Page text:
Hypoglycemia (Low Blood Sugar)

Hypoglycemia is a condition that causes abnormally low blood sugar (glucose) levels or abnormal fluctuations of blood sugar levels due to over secretion of insulin by the pancreas.

Symptoms of hypoglycemia vary from mild to severe, and range from anxiety, weakness, sweating, rapid heart rate, extreme hunger, dizziness, poor or double vision, headache, irritability, irrational behavior, problems with memory, cognitive focus, learning, and digestive problems. Symptoms most commonly occur in the mid-afternoon, and can mimic many other health problems or co-exist with them.

Although only classic hypoglycemia, a form of hypoglycemia that occurs in people with insulin-dependent diabetes mellitus, is recognized by conventional medicine, alternative practitioners recognize general hypoglycemia to be well-established condition that occurs during the early stages of adrenal stress and blood sugar imbalance problems.

What To Consider

Hypoglycemia can be caused by excess consumption of simple sugars and refined carbohydrates, food allergies, low thyroid function, nutrient deficiencies (especially vitamin B6, chromium, zinc, essential fatty acids and amino acids such as alanine), excessive exercise, stress, skipped meals (especially breakfast), irregular eating habits, excessive alcohol, drug, or cigarette consumption, over consumption of caffeine beverages, poor protein digestion, protein deficiency, poor digestion due to other factors, low digestive enzymes, low fiber diets, and an excessively refined and processed diet. To achieve lasting relief of hypoglycemia symptoms, all of these factors must be screened for and addressed.

Chronic muscular tension caused by stress throughout the body, particularly in the spinal regions, is another potential cause of hypoglycemia, since stressed body tissues burn fuel at a higher than normal rate, creating a constant need for glucose.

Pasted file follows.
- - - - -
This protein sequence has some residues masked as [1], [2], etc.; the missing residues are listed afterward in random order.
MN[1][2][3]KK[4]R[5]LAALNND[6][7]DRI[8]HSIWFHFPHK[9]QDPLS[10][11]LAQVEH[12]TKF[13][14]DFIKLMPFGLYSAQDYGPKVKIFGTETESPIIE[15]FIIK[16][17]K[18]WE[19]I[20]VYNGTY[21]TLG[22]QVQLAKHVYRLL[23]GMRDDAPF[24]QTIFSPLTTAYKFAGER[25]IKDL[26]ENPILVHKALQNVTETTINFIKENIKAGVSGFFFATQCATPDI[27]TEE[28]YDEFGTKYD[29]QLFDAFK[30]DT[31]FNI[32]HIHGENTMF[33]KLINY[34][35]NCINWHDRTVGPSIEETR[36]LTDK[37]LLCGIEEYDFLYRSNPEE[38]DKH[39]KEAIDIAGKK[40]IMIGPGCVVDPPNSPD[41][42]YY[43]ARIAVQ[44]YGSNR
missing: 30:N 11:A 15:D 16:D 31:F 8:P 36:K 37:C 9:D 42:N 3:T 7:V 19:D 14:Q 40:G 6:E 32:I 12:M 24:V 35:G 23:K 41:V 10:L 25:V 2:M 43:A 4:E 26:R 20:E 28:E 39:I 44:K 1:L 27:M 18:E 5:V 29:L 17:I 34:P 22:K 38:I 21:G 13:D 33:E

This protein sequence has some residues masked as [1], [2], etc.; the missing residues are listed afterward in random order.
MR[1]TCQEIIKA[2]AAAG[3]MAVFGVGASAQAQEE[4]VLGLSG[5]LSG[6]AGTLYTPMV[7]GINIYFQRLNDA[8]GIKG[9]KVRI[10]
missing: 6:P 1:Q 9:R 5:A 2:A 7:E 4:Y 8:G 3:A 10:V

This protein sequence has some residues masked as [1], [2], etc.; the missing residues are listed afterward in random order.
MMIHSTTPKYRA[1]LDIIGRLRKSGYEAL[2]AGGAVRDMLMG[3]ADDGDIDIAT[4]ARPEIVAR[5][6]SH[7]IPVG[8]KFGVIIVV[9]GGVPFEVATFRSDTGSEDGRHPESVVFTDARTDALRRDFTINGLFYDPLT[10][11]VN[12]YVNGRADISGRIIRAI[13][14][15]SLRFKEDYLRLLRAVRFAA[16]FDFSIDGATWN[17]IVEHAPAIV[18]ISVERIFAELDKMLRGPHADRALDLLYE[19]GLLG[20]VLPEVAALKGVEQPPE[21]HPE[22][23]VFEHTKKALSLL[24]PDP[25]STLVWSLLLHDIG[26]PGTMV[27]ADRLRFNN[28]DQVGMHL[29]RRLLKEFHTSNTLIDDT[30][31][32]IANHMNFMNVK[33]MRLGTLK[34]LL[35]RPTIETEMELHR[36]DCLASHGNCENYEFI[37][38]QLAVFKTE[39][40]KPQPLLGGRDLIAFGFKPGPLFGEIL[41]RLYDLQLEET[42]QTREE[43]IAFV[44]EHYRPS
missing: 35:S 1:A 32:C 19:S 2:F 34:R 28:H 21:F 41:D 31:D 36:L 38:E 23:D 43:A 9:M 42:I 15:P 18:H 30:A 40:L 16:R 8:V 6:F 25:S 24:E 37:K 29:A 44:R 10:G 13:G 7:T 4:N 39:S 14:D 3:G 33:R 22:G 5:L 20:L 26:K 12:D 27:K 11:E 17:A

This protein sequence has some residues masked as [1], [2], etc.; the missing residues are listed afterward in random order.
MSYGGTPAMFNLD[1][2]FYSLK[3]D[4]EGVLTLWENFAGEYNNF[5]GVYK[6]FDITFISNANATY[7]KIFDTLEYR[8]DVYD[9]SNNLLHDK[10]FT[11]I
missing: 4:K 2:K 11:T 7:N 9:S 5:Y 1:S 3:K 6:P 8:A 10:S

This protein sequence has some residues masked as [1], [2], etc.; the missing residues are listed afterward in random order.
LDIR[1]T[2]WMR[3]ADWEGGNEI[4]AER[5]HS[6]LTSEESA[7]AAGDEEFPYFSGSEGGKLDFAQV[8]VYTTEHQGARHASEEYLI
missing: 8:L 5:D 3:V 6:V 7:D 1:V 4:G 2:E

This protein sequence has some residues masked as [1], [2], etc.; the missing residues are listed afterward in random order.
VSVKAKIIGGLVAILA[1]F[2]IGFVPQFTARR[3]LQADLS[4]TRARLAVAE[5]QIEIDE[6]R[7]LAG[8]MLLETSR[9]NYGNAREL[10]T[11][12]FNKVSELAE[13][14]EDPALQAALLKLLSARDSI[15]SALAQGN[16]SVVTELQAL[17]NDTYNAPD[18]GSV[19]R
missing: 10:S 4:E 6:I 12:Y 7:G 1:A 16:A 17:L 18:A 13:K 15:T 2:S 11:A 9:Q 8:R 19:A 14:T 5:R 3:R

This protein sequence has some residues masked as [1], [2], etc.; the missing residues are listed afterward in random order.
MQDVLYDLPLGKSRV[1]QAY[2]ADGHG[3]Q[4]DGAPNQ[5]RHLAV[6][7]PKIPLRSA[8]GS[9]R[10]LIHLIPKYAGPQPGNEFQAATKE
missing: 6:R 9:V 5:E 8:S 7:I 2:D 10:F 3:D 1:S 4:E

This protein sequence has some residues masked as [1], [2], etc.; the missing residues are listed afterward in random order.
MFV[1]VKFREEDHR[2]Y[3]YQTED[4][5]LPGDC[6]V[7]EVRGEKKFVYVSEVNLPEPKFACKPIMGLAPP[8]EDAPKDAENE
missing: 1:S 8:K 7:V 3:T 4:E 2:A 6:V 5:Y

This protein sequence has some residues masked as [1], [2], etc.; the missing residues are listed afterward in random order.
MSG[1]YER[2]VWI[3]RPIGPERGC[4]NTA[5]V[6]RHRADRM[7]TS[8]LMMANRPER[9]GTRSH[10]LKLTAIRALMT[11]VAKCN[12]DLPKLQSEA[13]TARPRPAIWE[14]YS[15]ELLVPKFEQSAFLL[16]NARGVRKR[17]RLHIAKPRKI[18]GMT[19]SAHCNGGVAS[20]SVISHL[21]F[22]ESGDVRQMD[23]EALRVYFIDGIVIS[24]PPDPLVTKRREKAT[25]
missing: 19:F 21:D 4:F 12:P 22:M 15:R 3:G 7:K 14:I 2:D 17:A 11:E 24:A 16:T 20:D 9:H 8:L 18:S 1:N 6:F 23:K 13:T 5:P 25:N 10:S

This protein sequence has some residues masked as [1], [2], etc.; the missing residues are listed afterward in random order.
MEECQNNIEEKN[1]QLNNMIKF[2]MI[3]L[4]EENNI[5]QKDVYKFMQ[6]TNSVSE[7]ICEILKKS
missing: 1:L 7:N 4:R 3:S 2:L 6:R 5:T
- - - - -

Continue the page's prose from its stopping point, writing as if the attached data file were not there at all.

Caution
Although hypoglycemia can exist by itself, it may an early warning sign for pancreatic and diabetic problems. If your condition persists, seek immediate medical attention.

Self-Care Tips

Diet
Be sure to have breakfast and make it a protein rich meal. Also eat smaller, more frequent meals throughout the day to help keep blood glucose levels up and to help heal the pancreas and adrenals. Be sure your diet consists of organic, whole foods diet and avoid stressor foods such as caffeine, refined sugars, and alcohol. Instead, emphasize fibrous foods, whole grains, seeds, nuts, fermented dairy products, and lean meats and fish. Also be sure to identify and avoid food allergies, and eliminate processed foods, dehydrated powders, and white flour products.

Nutritional Supplementation
The following nutrients can be helpful in preventing and reversing hypoglycemia: chromium, vitamin B complex, vitamin B6, niacin or niacinimide, pantothenic acid, vitamin C with bioflavonoids, calcium, magnesium zinc, trace minerals, free-form amino acids, and adrenal glandulars. If hypoglemia is due to incomplete absorption of nutrients from food, take hydrochloric acid (HCl) and digestive enzymes. Vitamin B injections can also be helpful as a means of increasing energy levels.

Herbs
Licorice, burdock, and dandelion can help to regulate blood sugar levels.

Juice Therapy
Combine the juice of carrot, beet, burdock root, Jerusalem artichoke, and garlic and drink an 8-ounce glass once or twice a day.

Caution

If you think that you or someone you know suffers from hypoglycemia, seek immediate medical help from a qualified health professional.

Back to Health Conditions A to Z

 

 


 

 

 

All material © 2010 WellnessWatchersMD. All rights reserved.
Use of this site constitutes acceptance of WellnessWatchersMD's terms of use and privacy policy. The information provided in this Web site is intended for your general knowledge only, and is not a substitute for professional medical advice or treatment for specific medical conditions. Please see your personal physician immediately if you have any concern about your health, and you should always consult your physician before starting a fitness regimen.